Usufructuary rights means “can use, can own”, says Uggah

Datuk Amar Douglas Uggah Embas

KUCHING, July 12: Deputy Chief Minister Datuk Amar Douglas Uggah Embas today took a swipe at two Opposition assemblymen for misinterpreting the meaning of “usufructuary rights” as mentioned in the Land Code (Amendment) Bill, 2018.

He explained to Ali Biju (PKR-Krian) and Chiew Chiu Sing (DAP-Tanjong Batu) that the term was “merely descriptive of the customs and practices that would be legally recognised by the amended provisions to establish ownership rights to a native territorial domain.

“It is merely a process of claiming the area as their territorial domain.”

Tabling the Land Code (Amendment) Bill, 2018 for its third reading at the State Legislative Assembly (DUN), Uggah added that once usufructuary right was established, the territorial domain would then be given a native communal title, which confers a proprietary right on the territorial domain.

This, he said, would give ownership of the native territorial domain to the community. In other words, the natives own the territorial domain, not just the right to use.

In addition, Uggah also took note of the proposed protest in Bintulu, which argued that the term ‘usufructuary’ rights meant ‘Tau ngena, tang enda tau empu’, which are Iban words meaning ‘Can use but cannot own’.

“This is wrong and misinterpretation of facts. ‘Wayang kulit’ and ‘main politik’. Honorable Member for Batu Lintang (See Chee How) can vouch that they are wrong because what we are giving is ‘Tau ngena, tau empu’ (can use, can own),” Uggah assured.

Addressing Ali’s criticism of having the Director of Land and Survey to approve territorial domain claims by natives, Uggah clarified that the Director of Land and Survey, assisted by officers in the department, including the Superintendent, is the administrator of land in Sarawak as provided for under Section 3 of the Land Code.

“There is a proposal for a committee or commission to be formed to assist the Department of Land and Survey in verifying the claims and areas for native territorial domain. We will study this proposal,” he revealed.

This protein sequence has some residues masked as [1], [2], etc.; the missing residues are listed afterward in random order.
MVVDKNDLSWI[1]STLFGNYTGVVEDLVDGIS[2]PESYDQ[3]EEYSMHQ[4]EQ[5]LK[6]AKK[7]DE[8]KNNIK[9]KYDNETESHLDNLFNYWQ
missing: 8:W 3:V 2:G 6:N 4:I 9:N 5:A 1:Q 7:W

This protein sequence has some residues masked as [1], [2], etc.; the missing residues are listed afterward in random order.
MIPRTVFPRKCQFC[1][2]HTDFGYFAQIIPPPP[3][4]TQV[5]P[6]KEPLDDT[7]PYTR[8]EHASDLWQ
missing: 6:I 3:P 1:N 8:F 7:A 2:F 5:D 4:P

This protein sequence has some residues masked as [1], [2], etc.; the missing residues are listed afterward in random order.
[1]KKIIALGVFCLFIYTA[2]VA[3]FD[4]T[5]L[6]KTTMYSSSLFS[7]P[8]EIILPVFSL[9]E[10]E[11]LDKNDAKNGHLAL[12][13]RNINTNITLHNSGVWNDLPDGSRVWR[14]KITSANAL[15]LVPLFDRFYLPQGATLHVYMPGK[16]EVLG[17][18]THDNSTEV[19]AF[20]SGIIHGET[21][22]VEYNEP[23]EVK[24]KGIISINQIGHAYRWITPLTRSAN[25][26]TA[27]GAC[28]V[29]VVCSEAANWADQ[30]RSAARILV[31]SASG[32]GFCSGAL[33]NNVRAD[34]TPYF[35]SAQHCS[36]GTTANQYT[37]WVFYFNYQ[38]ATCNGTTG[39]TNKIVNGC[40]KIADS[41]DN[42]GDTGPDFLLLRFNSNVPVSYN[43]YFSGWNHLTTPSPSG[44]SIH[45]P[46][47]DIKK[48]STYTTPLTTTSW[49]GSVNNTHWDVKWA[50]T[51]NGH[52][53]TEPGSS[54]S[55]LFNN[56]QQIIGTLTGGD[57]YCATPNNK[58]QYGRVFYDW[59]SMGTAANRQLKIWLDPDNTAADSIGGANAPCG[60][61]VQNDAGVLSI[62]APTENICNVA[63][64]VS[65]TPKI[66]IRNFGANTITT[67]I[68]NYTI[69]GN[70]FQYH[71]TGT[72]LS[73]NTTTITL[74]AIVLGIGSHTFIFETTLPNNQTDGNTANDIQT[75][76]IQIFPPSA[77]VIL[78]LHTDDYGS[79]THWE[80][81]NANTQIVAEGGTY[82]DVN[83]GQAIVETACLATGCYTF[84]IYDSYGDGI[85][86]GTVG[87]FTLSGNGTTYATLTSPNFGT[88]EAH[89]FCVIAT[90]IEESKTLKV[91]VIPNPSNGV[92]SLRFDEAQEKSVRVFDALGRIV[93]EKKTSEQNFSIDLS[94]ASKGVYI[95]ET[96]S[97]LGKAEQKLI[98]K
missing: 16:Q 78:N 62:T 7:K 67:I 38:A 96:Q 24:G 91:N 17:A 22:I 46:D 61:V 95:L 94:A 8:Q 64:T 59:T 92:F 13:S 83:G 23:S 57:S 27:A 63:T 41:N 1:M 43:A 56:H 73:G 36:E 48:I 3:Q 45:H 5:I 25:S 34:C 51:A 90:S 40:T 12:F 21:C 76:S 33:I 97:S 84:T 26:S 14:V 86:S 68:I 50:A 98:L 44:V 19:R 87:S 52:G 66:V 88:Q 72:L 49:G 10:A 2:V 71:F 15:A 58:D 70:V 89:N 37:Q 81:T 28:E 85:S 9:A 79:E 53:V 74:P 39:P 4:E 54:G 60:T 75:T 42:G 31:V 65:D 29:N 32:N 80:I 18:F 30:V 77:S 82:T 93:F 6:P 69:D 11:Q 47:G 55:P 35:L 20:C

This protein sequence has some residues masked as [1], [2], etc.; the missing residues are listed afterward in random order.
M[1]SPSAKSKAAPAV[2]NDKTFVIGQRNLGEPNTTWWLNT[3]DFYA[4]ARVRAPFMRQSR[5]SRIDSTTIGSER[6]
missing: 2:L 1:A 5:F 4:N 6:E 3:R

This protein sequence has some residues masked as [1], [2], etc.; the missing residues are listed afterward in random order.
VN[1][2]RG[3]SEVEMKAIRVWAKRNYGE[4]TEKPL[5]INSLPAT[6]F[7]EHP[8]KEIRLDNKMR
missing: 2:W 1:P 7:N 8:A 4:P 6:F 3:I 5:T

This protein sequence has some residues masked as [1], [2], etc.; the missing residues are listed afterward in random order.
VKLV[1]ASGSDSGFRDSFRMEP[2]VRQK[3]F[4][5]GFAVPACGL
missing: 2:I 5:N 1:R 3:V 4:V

He also denied an allegation by Chiew that the Bill would erode the native customary rights (NCR) of the natives over land.

“This is not true. Let me emphasize that native territorial domain under Section 6A is over and above the right of a native or native community to claim NCR under Section 5. Therefore, it is not true that the natives will lose land ownership by this amendment as alleged by the Honourable Member for Tanjung Batu. His assertion reflects his lack of understanding of this amendment,” he stressed.

On Ali and Chiew’s proposal for the government to issue titles for native territorial domain under Section 18 rather than under the new Section 6A, Uggah pointed out that these two sections catered for two different situations.

He explained that Section 18 would provide for the issuance of a title to an individual who has occupied and used any unalienated land in accordance with rights acquired by customary tenure amounting to (individual) ownership of the land for residential and agricultural purposes. Under the proposed new Section 6A, a native communal title is to be issued to a native community in respect of native territorial domain (virgin jungle) in which the native community have exercised and is exercising usufructuary rights. — DayakDaily